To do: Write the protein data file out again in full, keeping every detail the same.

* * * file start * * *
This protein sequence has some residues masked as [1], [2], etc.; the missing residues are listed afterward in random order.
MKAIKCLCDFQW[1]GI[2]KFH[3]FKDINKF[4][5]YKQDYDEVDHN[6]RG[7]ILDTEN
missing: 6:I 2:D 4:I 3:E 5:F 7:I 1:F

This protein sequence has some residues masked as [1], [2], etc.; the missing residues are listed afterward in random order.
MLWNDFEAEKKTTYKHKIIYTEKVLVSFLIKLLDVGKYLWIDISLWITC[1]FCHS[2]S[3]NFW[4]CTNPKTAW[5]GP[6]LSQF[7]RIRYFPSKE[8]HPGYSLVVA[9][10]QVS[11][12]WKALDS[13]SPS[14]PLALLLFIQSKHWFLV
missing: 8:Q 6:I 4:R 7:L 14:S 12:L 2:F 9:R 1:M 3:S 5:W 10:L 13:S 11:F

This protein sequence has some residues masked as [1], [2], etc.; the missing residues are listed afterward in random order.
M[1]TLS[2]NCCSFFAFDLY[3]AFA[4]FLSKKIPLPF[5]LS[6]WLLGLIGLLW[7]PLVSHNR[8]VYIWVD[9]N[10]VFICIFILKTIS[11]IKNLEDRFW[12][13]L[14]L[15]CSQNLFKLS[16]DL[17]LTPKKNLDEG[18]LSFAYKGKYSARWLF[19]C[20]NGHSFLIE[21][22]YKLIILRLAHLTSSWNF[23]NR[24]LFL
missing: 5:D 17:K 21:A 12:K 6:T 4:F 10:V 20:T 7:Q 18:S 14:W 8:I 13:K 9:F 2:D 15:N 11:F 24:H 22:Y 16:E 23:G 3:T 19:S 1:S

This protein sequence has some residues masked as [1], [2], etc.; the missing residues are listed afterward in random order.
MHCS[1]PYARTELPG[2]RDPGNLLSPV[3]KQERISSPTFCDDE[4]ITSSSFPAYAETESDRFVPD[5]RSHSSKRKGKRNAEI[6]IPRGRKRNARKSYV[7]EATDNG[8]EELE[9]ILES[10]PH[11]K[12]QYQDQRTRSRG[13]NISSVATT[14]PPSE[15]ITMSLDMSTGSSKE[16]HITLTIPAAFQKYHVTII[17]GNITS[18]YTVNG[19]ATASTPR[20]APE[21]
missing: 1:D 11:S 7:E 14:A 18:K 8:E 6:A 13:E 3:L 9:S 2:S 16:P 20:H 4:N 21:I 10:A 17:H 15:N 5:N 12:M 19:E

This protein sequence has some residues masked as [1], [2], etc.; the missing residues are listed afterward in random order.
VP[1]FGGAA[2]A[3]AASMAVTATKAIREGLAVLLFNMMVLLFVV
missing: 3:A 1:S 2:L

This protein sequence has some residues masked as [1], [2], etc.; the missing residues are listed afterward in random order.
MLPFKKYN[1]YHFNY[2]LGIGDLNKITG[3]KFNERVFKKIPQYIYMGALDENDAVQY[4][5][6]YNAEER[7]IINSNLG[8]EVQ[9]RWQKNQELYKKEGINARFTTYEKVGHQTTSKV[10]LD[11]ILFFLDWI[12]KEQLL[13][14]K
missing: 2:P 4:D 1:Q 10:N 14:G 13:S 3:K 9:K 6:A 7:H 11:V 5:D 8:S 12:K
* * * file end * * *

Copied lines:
This protein sequence has some residues masked as [1], [2], etc.; the missing residues are listed afterward in random order.
MKAIKCLCDFQW[1]GI[2]KFH[3]FKDINKF[4][5]YKQDYDEVDHN[6]RG[7]ILDTEN
missing: 6:I 2:D 4:I 3:E 5:F 7:I 1:F

This protein sequence has some residues masked as [1], [2], etc.; the missing residues are listed afterward in random order.
MLWNDFEAEKKTTYKHKIIYTEKVLVSFLIKLLDVGKYLWIDISLWITC[1]FCHS[2]S[3]NFW[4]CTNPKTAW[5]GP[6]LSQF[7]RIRYFPSKE[8]HPGYSLVVA[9][10]QVS[11][12]WKALDS[13]SPS[14]PLALLLFIQSKHWFLV
missing: 8:Q 6:I 4:R 7:L 14:S 12:L 2:F 9:R 1:M 3:S 5:W 10:L 13:S 11:F

This protein sequence has some residues masked as [1], [2], etc.; the missing residues are listed afterward in random order.
M[1]TLS[2]NCCSFFAFDLY[3]AFA[4]FLSKKIPLPF[5]LS[6]WLLGLIGLLW[7]PLVSHNR[8]VYIWVD[9]N[10]VFICIFILKTIS[11]IKNLEDRFW[12][13]L[14]L[15]CSQNLFKLS[16]DL[17]LTPKKNLDEG[18]LSFAYKGKYSARWLF[19]C[20]NGHSFLIE[21][22]YKLIILRLAHLTSSWNF[23]NR[24]LFL
missing: 5:D 17:K 21:A 12:K 6:T 4:F 10:V 20:T 7:Q 18:S 14:W 8:I 13:K 9:F 2:D 15:N 11:F 24:H 22:Y 16:E 23:G 3:T 19:S 1:S

This protein sequence has some residues masked as [1], [2], etc.; the missing residues are listed afterward in random order.
MHCS[1]PYARTELPG[2]RDPGNLLSPV[3]KQERISSPTFCDDE[4]ITSSSFPAYAETESDRFVPD[5]RSHSSKRKGKRNAEI[6]IPRGRKRNARKSYV[7]EATDNG[8]EELE[9]ILES[10]PH[11]K[12]QYQDQRTRSRG[13]NISSVATT[14]PPSE[15]ITMSLDMSTGSSKE[16]HITLTIPAAFQKYHVTII[17]GNITS[18]YTVNG[19]ATASTPR[20]APE[21]
missing: 1:D 11:S 7:E 14:A 18:K 8:E 6:A 13:E 3:L 9:S 2:S 16:P 20:H 4:N 21:I 10:A 17:H 15:N 5:N 12:M 19:E

This protein sequence has some residues masked as [1], [2], etc.; the missing residues are listed afterward in random order.
VP[1]FGGAA[2]A[3]AASMAVTATKAIREGLAVLLFNMMVLLFVV
missing: 3:A 1:S 2:L

This protein sequence has some residues masked as [1], [2], etc.; the missing residues are listed afterward in random order.
MLPFKKYN[1]YHFNY[2]LGIGDLNKITG[3]KFNERVFKKIPQYIYMGALDENDAVQY[4][5][6]YNAEER[7]IINSNLG[8]EVQ[9]RWQKNQELYKKEGINARFTTYEKVGHQTTSKV[10]LD[11]ILFFLDWI[12]KEQLL[13][14]K
missing: 2:P 4:D 1:Q 10:N 14:G 13:S 3:K 9:K 6:A 7:H 11:V 5:D 8:S 12:K